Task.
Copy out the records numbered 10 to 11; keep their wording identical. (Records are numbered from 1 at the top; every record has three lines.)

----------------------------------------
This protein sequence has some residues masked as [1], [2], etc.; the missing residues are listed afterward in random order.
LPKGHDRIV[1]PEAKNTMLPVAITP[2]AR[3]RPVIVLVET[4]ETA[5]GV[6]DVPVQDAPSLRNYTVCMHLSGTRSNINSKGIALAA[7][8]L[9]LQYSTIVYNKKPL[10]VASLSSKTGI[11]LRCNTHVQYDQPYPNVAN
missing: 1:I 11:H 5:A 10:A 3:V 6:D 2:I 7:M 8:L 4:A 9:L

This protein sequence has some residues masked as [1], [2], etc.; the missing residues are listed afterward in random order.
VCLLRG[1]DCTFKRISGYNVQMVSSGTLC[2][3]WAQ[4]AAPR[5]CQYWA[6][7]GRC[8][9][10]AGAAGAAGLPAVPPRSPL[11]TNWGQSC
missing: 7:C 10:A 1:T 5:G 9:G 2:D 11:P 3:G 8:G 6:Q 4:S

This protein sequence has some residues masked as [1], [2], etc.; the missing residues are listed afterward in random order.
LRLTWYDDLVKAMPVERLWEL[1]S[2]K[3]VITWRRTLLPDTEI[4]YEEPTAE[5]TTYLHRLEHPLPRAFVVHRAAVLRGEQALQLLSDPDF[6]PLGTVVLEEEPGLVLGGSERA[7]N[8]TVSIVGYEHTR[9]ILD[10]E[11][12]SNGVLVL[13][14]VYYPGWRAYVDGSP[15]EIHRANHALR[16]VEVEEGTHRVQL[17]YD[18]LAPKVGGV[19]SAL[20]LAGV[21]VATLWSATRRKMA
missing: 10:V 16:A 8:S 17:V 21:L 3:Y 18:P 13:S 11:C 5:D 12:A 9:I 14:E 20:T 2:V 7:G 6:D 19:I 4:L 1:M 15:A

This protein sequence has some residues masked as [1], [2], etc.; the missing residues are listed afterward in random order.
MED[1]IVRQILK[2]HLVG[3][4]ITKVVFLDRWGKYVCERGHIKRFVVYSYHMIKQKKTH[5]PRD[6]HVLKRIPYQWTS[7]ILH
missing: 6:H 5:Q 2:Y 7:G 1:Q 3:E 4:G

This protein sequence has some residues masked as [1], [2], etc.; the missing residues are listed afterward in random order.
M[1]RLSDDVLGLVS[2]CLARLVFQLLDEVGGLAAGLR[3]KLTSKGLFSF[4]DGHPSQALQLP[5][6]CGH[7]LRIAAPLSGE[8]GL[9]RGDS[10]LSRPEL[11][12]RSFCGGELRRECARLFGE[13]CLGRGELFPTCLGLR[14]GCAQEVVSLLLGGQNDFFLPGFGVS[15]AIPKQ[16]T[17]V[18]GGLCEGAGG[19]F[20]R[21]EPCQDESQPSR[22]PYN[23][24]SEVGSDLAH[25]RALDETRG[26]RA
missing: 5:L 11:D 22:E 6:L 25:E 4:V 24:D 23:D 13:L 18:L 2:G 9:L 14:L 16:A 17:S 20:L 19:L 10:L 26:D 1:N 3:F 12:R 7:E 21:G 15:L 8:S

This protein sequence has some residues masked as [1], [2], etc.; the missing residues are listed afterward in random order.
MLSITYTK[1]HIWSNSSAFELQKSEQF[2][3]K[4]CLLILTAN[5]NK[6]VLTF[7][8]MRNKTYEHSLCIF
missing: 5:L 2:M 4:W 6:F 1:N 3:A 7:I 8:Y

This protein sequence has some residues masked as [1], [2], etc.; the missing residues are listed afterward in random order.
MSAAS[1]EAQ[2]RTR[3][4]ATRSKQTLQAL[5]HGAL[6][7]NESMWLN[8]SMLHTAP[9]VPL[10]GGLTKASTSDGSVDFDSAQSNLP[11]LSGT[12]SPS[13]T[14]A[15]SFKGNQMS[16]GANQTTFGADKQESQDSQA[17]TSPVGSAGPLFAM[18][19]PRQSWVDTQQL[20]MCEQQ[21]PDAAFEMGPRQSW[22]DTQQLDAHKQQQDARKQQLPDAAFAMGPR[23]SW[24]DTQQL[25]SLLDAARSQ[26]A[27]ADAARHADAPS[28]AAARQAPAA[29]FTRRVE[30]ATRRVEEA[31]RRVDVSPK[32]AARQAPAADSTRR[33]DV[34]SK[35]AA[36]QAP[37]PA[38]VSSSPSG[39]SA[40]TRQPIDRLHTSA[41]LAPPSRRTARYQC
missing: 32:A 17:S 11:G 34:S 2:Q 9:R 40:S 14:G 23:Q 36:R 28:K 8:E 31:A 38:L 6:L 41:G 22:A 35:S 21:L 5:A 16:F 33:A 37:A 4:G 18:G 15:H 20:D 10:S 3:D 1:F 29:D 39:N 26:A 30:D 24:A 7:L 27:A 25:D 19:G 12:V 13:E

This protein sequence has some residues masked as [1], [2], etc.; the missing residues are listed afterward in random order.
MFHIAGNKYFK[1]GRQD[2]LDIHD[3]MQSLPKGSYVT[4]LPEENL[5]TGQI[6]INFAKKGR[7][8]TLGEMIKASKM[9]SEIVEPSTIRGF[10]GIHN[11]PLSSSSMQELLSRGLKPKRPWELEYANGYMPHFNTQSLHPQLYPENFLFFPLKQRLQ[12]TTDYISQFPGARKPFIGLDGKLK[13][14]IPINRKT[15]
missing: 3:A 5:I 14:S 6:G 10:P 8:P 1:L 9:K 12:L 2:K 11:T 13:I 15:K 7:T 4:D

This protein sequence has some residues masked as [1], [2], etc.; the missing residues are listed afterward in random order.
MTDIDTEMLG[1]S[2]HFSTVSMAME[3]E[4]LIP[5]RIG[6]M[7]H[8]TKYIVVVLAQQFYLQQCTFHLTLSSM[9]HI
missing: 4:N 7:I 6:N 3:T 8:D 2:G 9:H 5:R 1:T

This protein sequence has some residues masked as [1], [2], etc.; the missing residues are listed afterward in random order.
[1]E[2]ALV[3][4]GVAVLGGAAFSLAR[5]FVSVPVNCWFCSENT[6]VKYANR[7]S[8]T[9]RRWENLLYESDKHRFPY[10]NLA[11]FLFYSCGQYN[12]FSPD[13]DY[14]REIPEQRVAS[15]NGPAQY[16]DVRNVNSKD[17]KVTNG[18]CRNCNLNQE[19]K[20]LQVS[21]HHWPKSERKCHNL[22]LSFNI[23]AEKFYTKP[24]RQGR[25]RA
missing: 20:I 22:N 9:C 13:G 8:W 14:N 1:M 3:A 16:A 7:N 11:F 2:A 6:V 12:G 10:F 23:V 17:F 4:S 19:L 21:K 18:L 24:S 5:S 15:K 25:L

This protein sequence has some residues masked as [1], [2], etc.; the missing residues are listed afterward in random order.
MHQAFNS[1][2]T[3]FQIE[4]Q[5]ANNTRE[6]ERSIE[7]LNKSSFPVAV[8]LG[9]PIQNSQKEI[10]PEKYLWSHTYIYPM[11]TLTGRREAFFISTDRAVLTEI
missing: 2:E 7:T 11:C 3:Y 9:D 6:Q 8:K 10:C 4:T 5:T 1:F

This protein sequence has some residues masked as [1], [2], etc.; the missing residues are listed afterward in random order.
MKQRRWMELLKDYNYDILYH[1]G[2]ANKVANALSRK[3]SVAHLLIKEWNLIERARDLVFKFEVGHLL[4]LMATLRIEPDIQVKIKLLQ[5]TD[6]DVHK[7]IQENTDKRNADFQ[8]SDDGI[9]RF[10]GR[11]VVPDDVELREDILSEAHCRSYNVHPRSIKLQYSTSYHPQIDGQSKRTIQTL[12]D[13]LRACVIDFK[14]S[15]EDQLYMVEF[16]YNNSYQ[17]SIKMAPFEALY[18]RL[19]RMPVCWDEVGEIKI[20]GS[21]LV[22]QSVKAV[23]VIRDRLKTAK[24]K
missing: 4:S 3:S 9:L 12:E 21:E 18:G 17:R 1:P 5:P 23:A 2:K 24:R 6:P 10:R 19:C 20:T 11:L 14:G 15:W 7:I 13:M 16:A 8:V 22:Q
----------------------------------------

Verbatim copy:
This protein sequence has some residues masked as [1], [2], etc.; the missing residues are listed afterward in random order.
[1]E[2]ALV[3][4]GVAVLGGAAFSLAR[5]FVSVPVNCWFCSENT[6]VKYANR[7]S[8]T[9]RRWENLLYESDKHRFPY[10]NLA[11]FLFYSCGQYN[12]FSPD[13]DY[14]REIPEQRVAS[15]NGPAQY[16]DVRNVNSKD[17]KVTNG[18]CRNCNLNQE[19]K[20]LQVS[21]HHWPKSERKCHNL[22]LSFNI[23]AEKFYTKP[24]RQGR[25]RA
missing: 20:I 22:N 9:C 13:G 8:W 14:N 1:M 3:A 16:A 7:N 11:F 2:A 6:V 12:G 10:F 23:V 17:F 4:S 19:L 21:K 18:L 24:S 5:S 15:K 25:L

This protein sequence has some residues masked as [1], [2], etc.; the missing residues are listed afterward in random order.
MHQAFNS[1][2]T[3]FQIE[4]Q[5]ANNTRE[6]ERSIE[7]LNKSSFPVAV[8]LG[9]PIQNSQKEI[10]PEKYLWSHTYIYPM[11]TLTGRREAFFISTDRAVLTEI
missing: 2:E 7:T 11:C 3:Y 9:D 6:Q 8:K 10:C 4:T 5:T 1:F